Multiple countries took place in police raids on terrorist cell groups in Europe on Thursday, which has resulted in a net of dozens of arrests. Some of those who have been arrested in the raids are part of the 2,500 to 5,000 radicalized Muslims who are known to be in Europe.
The raids come after the terrorist attacks on the Charlie Hebdo offices in France. As a result of the attacks, the presence and possibilities of terrorist groups in Europe have frightened Europeans into action.
The raids took place in countries that included France, Germany, Belgium, and Ireland, and were made in an effort to prevent future attacks. Once the raids were completed, there were at least 30 suspects in jail. Police are not certain if everyone in the cells has been arrested or not.
One group in Verviers, Belgium, had weapons, explosives, grenades, communications equipment, and several police uniforms. It is believed that the terrorists were going to perform a terrorist attack within a couple of hours on police stations and on public roads while wearing police uniforms. The authorities were tipped off from phone calls that were suspicious.
There were 13 who were arrested in the raid and two terrorists were killed. Several people in this cell had returned from fighting in Syria. Along with the weapons, there were materials used to make powerful explosives, including TATP, but they had not made any yet.
Before the raid, the terrorist cell groups were being monitored by intelligence agencies in the United States, which resulted in the net arrest of dozens in Europe. They were watching the plot develop and knew when they were ready. It is also likely that other attacks are in the planning stages.
Two men from this cell were traveling from France into Italy. They were arrested at the border when they tried to cross at the Frejus Tunnel.
Part of the problem of stopping future attacks from occurring is that the various terrorist cell groups seem to be unorganized. Some of them are not connected to other groups. It is believed that there are about 20 known sleeper cells in Europe and that they have around 150 people in them.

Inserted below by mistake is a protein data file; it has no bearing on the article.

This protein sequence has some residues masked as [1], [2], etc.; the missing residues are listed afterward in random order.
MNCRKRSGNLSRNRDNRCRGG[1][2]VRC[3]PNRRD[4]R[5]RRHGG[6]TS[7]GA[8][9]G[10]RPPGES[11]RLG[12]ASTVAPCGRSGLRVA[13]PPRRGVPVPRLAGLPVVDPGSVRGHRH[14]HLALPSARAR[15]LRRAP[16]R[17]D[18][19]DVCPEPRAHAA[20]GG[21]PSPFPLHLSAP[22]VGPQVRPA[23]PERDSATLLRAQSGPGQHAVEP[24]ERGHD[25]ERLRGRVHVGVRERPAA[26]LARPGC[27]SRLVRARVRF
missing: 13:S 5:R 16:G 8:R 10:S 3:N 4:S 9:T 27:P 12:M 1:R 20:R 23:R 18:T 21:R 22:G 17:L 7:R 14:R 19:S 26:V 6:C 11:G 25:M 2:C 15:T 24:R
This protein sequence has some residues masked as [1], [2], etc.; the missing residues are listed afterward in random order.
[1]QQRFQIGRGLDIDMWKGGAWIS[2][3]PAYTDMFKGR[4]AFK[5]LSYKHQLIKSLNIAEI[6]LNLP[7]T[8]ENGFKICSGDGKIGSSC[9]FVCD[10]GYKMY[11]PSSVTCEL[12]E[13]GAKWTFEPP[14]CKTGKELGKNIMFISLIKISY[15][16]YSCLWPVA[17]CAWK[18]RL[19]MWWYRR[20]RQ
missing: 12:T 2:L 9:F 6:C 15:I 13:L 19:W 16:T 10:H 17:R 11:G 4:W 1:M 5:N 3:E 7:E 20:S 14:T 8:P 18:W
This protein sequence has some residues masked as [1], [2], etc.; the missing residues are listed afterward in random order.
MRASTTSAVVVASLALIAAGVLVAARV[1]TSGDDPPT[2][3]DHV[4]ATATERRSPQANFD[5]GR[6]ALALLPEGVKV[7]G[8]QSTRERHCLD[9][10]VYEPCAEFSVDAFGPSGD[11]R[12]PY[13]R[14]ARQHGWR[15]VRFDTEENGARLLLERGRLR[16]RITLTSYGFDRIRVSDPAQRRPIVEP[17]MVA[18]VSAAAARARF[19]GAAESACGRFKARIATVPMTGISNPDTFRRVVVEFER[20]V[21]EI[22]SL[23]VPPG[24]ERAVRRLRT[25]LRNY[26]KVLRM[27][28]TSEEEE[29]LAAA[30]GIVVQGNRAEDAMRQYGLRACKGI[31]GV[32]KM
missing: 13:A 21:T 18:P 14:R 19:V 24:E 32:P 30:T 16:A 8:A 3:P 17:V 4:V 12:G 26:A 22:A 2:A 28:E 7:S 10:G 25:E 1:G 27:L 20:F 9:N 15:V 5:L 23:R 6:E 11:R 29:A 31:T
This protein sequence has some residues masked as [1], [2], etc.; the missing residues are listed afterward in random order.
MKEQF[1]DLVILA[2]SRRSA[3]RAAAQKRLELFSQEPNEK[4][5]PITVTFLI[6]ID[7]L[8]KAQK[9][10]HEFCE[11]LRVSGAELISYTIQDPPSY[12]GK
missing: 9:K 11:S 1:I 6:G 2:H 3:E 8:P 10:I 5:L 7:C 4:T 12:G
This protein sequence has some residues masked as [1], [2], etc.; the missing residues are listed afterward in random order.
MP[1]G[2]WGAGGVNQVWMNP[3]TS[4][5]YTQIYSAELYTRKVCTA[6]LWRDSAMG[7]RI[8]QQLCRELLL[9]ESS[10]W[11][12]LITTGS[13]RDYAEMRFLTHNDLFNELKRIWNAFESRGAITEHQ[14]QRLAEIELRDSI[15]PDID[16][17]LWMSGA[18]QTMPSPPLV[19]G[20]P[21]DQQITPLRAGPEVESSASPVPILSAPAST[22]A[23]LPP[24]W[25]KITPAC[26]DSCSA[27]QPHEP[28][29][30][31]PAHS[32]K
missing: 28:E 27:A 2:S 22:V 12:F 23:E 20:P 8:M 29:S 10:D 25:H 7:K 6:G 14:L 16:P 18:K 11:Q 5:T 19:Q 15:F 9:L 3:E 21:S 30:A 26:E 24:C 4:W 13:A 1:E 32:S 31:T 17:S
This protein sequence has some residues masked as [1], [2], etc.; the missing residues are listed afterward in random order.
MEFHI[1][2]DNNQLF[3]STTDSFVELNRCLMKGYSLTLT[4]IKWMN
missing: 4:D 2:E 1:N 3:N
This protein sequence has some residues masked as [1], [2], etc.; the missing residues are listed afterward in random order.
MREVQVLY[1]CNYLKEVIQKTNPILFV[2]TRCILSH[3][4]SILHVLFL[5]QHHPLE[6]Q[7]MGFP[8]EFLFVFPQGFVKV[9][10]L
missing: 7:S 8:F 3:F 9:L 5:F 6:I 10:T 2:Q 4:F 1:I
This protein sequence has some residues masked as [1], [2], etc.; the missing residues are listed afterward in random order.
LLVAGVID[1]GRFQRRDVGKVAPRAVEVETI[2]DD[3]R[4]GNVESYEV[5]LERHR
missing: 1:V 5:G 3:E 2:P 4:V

As many as 12 arrests have been made in connection with the Charlie Hebdo attacks made last week. They are suspected of providing support of some kind to the terrorists.
In Belgium, a verdict was to be given against a group of 40 people who belonged to a now outlawed group, the Sharia4Belgium. It has been delayed for one month because Belgium has the highest number of people who had fought with rebels in Syria.
In response to the Hebdo attack, Belgium is working on some new legislation to try and curb efforts of citizens who want to work with terrorist groups. Some of them include making it a crime to travel abroad to fight in a terrorist group, adopting of measures to fight radicalization in the prison system, developing of better information exchange systems, and obtaining military support for some police operations. The penalties are also going to be increased, which may include revoking of citizenship, withdrawing of passports and identity cards, and more.
Part of the reason why Belgium has so many who have been to Syria or Iraq is because of so many people being jobless. In one community, Molenbeek, people who are between the ages of 18 to 25 suffer from a jobless rate of 50 percent.
Raids on known terrorist cell groups in Europe have already allowed police to net dozens of suspects. More raids can be expected as police continue to search for others who may have eluded them so far.
By Mike Valles